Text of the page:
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First Man: Early reviews for Neil Armstrong biopic are out of this world

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Aug 30, 2018

First Man has the right stuff indeed. The early reviews for Damien Chazelle's third feature are in, and by nearly all accounts, the La La Land director's nontraditional biopic of astronaut Neil Armstrong's historic voyage to the moon is another giant leap forward in the director's burgeoning film career.

Given that moviegoers know the ending, Chazelle and his team, including star Ryan Gosling as the First Man himself, had their work cut out for them telling the story of the Apollo 11 mission and recapturing the sense of anxiety and suspense that hung over the entire planet during those eight fateful days in July 1969.

But based on the early raves, the filmmaker hit his mark and then some. First Man, which is based on the 2005 biography by James R. Hansen, has so far earned a 92 percent fresh rating on Rotten Tomatoes, with critics showering particular praise on the movie's script and craftsmanship as well as Gosling's restrained performance as Armstrong.

Here's a sampling of the reviews:

"This sober, contemplative picture has emotional involvement, visceral tension and, yes, even suspense, in addition to stunning technical craft," writes The Hollywood Reporter, adding that "what is perhaps most notable is the film’s refusal to engage in the expected jingoistic self-celebration that such a milestone would seem to demand."

"It is a movie packed with wonderful vehemence and rapture: it has a yearning to do justice to this existential adventure and to the head-spinning experience of looking back on Earth from another planet," hails The Guardian. "Gosling gives a performance of muscular intelligence and decency as Armstrong, a man of calm and restraint, lacking what no one in the 1960s called emotional intelligence."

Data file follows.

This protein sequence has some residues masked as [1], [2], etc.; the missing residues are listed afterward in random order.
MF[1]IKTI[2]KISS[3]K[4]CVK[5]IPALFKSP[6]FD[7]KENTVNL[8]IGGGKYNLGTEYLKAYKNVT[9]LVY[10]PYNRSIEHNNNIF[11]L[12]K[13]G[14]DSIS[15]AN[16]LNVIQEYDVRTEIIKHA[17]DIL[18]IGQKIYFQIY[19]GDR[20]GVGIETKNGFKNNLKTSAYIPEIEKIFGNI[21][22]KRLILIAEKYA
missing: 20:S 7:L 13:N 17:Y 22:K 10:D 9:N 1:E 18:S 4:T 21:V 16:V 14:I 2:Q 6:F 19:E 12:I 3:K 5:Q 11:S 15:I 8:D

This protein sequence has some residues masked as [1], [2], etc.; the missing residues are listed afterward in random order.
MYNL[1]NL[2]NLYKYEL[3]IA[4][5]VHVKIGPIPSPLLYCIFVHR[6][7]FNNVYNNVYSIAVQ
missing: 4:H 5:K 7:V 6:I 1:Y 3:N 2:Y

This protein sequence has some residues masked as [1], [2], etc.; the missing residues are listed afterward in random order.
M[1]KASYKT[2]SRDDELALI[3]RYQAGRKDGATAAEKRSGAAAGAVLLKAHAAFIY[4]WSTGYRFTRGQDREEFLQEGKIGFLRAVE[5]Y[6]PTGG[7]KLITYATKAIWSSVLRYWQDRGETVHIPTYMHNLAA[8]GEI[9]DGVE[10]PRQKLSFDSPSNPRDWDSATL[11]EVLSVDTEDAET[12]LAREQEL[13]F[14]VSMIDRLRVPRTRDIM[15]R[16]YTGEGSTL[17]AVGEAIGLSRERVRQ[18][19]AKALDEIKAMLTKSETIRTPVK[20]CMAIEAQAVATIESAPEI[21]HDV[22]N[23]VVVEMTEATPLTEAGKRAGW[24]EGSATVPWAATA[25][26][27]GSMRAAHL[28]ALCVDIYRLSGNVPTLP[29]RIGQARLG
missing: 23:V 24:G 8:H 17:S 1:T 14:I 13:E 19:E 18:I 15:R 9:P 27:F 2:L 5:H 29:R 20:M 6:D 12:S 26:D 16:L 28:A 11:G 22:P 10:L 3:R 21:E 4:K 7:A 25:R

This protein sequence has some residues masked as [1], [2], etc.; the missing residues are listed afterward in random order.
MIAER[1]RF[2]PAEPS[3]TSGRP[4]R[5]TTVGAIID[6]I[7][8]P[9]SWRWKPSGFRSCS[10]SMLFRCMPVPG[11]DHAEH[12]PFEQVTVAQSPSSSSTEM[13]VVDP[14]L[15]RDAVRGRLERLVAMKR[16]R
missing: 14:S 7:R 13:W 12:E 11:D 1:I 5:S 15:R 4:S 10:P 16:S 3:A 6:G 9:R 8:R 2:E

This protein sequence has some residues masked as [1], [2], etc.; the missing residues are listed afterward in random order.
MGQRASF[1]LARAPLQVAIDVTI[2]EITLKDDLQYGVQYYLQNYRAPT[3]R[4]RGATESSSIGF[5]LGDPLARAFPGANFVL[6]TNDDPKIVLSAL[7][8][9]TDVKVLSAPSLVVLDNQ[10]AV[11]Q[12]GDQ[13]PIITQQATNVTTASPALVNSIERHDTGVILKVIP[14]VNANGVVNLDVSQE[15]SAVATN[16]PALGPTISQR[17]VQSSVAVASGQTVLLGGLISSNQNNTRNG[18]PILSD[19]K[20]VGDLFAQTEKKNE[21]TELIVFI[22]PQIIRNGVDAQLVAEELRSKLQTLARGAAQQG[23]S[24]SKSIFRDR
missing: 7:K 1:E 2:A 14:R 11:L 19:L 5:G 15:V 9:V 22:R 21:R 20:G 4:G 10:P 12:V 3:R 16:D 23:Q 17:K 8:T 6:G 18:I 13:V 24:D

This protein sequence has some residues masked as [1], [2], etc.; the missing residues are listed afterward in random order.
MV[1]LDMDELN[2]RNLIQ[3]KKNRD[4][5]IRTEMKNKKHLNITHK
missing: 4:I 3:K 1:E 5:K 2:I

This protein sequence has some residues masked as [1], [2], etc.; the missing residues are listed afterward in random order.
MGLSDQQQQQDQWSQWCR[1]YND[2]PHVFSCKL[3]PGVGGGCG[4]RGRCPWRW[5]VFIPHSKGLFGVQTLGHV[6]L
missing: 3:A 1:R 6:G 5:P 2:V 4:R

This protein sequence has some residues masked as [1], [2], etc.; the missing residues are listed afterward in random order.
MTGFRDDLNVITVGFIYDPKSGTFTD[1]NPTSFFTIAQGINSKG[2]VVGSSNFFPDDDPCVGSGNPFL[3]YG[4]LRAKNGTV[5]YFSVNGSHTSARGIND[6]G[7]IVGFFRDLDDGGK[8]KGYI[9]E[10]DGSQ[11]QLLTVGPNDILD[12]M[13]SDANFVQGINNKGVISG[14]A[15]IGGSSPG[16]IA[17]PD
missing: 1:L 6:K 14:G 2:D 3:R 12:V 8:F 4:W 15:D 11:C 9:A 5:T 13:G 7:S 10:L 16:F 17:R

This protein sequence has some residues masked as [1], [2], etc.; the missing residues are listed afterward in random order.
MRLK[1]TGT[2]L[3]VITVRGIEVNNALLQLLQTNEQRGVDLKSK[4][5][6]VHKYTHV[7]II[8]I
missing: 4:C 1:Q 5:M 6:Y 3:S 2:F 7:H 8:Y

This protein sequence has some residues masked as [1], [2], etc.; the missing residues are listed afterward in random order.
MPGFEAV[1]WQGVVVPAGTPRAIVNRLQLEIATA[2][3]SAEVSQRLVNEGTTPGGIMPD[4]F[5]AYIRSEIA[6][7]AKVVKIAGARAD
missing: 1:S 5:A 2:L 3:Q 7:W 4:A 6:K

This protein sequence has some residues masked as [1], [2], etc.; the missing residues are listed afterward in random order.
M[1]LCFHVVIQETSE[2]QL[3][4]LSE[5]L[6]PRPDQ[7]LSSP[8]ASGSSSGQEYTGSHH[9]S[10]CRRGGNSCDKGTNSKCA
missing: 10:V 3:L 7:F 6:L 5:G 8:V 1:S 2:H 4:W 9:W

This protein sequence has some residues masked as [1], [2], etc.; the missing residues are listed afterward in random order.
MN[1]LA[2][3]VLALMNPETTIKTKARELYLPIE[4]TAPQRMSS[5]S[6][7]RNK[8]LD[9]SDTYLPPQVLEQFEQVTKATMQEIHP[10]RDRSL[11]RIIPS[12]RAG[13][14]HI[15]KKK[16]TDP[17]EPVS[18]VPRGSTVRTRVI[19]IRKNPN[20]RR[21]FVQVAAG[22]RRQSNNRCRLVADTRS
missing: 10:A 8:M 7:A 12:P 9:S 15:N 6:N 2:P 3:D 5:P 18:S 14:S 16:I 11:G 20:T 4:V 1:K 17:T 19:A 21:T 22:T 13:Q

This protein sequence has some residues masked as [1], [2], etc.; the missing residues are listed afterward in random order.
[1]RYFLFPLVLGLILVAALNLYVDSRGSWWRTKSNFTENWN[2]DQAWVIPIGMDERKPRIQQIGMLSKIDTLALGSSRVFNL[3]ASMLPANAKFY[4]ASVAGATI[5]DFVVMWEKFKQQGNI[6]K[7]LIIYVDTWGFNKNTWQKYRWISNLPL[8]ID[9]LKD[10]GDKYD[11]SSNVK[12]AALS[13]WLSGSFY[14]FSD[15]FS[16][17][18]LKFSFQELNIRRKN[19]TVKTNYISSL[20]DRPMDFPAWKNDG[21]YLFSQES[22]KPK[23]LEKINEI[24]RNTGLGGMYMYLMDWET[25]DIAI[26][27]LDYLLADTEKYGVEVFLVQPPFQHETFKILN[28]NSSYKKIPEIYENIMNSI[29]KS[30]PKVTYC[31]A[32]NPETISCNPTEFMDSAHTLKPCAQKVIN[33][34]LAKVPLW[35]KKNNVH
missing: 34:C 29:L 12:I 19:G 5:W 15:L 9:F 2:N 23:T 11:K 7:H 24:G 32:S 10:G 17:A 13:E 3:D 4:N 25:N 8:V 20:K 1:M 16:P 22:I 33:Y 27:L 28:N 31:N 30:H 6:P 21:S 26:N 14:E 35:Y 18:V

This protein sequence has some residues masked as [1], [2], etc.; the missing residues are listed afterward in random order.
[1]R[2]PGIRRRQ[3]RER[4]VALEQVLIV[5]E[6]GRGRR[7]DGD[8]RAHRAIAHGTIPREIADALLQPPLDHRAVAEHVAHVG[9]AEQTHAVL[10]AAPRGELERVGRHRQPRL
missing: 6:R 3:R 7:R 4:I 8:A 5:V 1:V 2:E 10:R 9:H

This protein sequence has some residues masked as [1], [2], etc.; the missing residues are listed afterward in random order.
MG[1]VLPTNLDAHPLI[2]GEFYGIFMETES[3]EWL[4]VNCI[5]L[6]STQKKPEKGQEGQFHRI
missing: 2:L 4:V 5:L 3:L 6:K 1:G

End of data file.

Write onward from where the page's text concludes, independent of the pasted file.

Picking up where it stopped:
On the other hand, while heralding the sense of "awe and bewilderment" First Man taps into, Digital Spy had a slight bone to pick: "Chazelle must be commended for avoiding overt patriotism throughout First Man, choosing instead to celebrate the moon landing with a more personal, melancholic take on one of America's greatest achievements that will resonate more with international audiences. At times though, this more measured approach threatens to halt the film's trajectory, steeping the film in mournful sadness."

"First Man is well crafted and tightly controlled, adapting to extreme situations on the fly and forcing us to experience every death-defying feat along with the astronauts who lived through them — and, in some cases, didn’t," opined Indiewire, which described the film as "kind of first-person procedural, less concerned with the nuts and bolts of these undertakings than one man’s experience of them."

"First Man is so immersive in its glitchy, hurtling, melting-metal authenticity that it makes a space drama like Apollo 13 look like a puppet show," observed Variety.

While Time offered up a rare, but notable dissent: "This is a respectful movie, even a genuflecting one; there’s never a moment when Chazelle fails to let you know he’s doing important, valuable work. But that’s the problem: The movie feels too fussed-over for such a low-key hero. Its star, Ryan Gosling, turns in a discreet, sensitive performance, almost too sensitive for the movie around it."

No doubt audiences can judge for themselves. First Man blasts off into theaters nationwide on Oct. 12.

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